Population size, composition and age-sex structure are important characteristics that have many social and economic implications. Population size and composition influence the region?s potential human resource requirement and level of provision of social services such as schools, hospitals/clinics and housing. The population composition by age and sex influences mortality, nuptiality, fertility, migration and other demographic processes that underlie population growth and ultimately socio-economic development.
Population Size and Growth
The trends in regional population size and growth shows that Volta Region?s population has increased rapidly between 1960 and 2010. The population size has increased from 777,288 in 1960 to 2,118,252 by 2010, more than double in just over fifty years. Between the 2000 and 2010 censuses, the population increased by 29.5 percent, which translates into an intercensal annual growth rate of 2.5 percent.
The distribution of the population by district shows that Ho and Hohoe Municipalities, together account for just over a quarter (of the total regional population). The least populated district is South Dayi with only 2 percent of the regional total population. Other districts with populations of less than four percent of the regional population are Biakoye (3.1%), AdakluAnyigbe (3.0%), Nkwanta North (3.0%), Jasikan (2.8%), and Kadjebi (2.8%).
The regional population density has been increasing over the years, from 46 inhabitants per square kilometre (km2) in 1970 to 59 (1984), 79.5 in 2000, and 103 in 2010. This trend reflects increase in the population.
The most densely populated district is Keta Municipal with 358 persons per kilometre, followed by Ketu South with 206 persons per square kilometre, and South Tongu (196 persons per square kilometre). On the other hand, the most sparsely populated districts are Krachi West (29 persons per square kilometre) and Nkwanta South (26.02 persons per kilometre).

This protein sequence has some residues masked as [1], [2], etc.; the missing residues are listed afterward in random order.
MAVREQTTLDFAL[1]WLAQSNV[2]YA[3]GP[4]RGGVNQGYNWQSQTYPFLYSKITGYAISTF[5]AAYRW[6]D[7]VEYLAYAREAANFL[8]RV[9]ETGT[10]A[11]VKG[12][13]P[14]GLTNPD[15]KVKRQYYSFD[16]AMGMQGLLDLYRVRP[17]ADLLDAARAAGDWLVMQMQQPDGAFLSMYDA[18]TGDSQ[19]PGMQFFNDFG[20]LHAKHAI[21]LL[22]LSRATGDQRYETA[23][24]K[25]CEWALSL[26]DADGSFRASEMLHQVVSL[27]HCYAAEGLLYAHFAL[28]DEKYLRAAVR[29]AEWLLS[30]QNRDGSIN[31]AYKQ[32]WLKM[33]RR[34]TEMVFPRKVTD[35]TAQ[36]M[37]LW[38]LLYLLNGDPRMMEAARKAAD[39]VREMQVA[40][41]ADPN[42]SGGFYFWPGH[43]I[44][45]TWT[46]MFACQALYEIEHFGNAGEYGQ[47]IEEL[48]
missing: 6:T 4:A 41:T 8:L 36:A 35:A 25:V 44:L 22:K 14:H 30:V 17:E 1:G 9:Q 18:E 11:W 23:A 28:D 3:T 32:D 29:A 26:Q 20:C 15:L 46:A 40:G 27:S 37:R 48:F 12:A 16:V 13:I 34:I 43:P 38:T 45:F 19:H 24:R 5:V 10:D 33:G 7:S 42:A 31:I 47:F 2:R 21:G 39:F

Population Distribution (Urban/Rural)
Majority of the people in the region live in the rural areas (66.3%). However, about three out of ten persons live in urban areas. The most urbanized district is Keta Municipal, with more than half (53.3%) of the district?s population living in urban areas, followed by Ketu South (46.6%), and Ho Municipal (44.3%). The districts with very low levels of urbanization include AdakluAnyigbe (10.6%), South Tongu (12.9%), and Krachi West (19.6%).
The overall age structure of Ghana?s population consists of a broad base made up of a large number of children and a small number of elderly persons at the top. The regional age-sex structure has remained largely unchanged over the ten year intercensal period. Similar proportional shares of male and female populations are observed across the age groups from 0-4 years to 95 and over years in the two censuses. For the age groups 10-14 years and 15-19 years there are more males than females.
The high proportion of the populations aged 0-4 and 5-9 years indicates that the population in the region has the potential to grow for a considerable number of years. This has implications for the economic development of the region. This type of age structure is typical of most developing countries. There are more children at the very young ages (0-9 years) of both sexes in the rural areas than the urban areas, while the opposite is the case for the population at ages 15-49 years. It is also observed that older people aged 60 years and over of both sexes are more likely to be found in the rural areas than urban areas.
This observation sends important signals about the migration trends of what are generally the most economically active segments of the population, and the ageing of the rural population, among other things. Thus the burden of age dependency, both young and old, is felt more in rural areas than urban areas. The proportion of the population less than 15 years in the region decreased from 41.1 percent in 2000 to 38.4 percent in 2010, representing a 2.7 percentage point decrease.